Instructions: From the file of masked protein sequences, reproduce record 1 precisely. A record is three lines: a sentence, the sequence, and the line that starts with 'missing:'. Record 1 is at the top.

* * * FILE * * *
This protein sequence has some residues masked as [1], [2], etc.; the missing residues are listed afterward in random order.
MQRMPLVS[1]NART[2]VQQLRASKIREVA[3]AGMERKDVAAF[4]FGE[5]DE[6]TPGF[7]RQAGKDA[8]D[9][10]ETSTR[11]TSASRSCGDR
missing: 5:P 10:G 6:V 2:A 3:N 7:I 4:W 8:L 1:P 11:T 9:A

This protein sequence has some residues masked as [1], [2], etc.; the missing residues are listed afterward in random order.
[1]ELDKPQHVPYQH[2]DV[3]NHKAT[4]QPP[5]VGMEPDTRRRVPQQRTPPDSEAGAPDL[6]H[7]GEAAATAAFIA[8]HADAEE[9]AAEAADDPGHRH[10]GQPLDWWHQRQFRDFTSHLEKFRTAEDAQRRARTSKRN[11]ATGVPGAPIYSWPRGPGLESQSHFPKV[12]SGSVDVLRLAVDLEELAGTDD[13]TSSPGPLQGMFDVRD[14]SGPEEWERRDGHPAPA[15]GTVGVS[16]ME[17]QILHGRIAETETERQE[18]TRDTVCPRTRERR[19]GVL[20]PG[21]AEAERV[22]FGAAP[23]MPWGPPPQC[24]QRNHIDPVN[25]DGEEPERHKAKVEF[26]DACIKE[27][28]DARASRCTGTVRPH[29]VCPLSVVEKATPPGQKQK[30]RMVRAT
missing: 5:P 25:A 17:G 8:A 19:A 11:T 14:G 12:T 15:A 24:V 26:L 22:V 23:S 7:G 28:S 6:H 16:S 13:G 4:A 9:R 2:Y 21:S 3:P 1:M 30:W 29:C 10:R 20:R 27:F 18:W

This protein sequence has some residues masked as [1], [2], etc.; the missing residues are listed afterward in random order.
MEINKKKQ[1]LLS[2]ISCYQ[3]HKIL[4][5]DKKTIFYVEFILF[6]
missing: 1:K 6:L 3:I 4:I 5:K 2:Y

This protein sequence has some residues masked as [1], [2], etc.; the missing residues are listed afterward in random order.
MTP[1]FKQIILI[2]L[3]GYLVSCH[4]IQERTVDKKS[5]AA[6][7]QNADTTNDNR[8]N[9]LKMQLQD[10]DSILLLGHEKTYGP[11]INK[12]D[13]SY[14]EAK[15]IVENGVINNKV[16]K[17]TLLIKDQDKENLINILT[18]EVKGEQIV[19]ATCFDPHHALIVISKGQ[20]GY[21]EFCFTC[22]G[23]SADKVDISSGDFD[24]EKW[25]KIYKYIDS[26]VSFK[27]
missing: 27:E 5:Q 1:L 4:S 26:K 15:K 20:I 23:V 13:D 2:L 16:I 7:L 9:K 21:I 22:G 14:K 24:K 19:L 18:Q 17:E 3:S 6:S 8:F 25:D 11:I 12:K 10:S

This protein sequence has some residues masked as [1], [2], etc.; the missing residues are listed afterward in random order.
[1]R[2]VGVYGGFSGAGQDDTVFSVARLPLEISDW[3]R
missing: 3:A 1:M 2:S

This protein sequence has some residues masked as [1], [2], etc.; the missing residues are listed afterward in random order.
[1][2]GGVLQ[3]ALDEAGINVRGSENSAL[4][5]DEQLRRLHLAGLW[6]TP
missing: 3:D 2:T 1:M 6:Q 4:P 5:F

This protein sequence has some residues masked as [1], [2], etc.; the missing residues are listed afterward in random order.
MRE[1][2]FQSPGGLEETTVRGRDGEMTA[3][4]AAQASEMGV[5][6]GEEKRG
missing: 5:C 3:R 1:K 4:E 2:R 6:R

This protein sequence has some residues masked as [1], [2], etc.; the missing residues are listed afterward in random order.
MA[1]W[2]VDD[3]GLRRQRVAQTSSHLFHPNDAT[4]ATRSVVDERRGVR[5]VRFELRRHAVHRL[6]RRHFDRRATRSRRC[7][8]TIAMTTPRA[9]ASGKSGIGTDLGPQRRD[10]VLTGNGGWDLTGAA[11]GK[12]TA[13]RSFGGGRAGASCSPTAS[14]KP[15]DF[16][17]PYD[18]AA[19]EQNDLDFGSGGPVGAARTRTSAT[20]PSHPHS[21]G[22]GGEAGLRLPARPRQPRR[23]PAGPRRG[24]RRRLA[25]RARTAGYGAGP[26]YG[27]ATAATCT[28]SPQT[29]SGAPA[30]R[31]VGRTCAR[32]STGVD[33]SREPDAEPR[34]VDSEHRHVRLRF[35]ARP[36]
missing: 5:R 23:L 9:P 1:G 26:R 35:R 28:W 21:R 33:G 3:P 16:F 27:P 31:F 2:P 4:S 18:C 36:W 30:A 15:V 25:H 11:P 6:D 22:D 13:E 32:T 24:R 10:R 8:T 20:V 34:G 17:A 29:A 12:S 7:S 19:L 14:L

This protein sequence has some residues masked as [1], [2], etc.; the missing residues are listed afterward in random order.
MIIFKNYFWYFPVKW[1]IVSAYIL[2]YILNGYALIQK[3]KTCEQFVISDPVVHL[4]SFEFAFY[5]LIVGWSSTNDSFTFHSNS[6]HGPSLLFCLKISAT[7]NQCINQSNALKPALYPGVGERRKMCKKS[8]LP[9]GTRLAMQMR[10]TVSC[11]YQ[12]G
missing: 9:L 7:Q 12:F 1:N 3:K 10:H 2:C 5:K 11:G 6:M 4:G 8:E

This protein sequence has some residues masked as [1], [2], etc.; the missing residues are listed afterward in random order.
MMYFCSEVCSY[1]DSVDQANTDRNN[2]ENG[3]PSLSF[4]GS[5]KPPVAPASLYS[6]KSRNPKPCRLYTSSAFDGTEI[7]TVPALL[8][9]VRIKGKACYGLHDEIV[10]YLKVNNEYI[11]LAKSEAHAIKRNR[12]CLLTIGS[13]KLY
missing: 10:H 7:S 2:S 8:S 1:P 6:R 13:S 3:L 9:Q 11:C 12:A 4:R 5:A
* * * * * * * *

This protein sequence has some residues masked as [1], [2], etc.; the missing residues are listed afterward in random order.
MQRMPLVS[1]NART[2]VQQLRASKIREVA[3]AGMERKDVAAF[4]FGE[5]DE[6]TPGF[7]RQAGKDA[8]D[9][10]ETSTR[11]TSASRSCGDR
missing: 5:P 10:G 6:V 2:A 3:N 7:I 4:W 8:L 1:P 11:T 9:A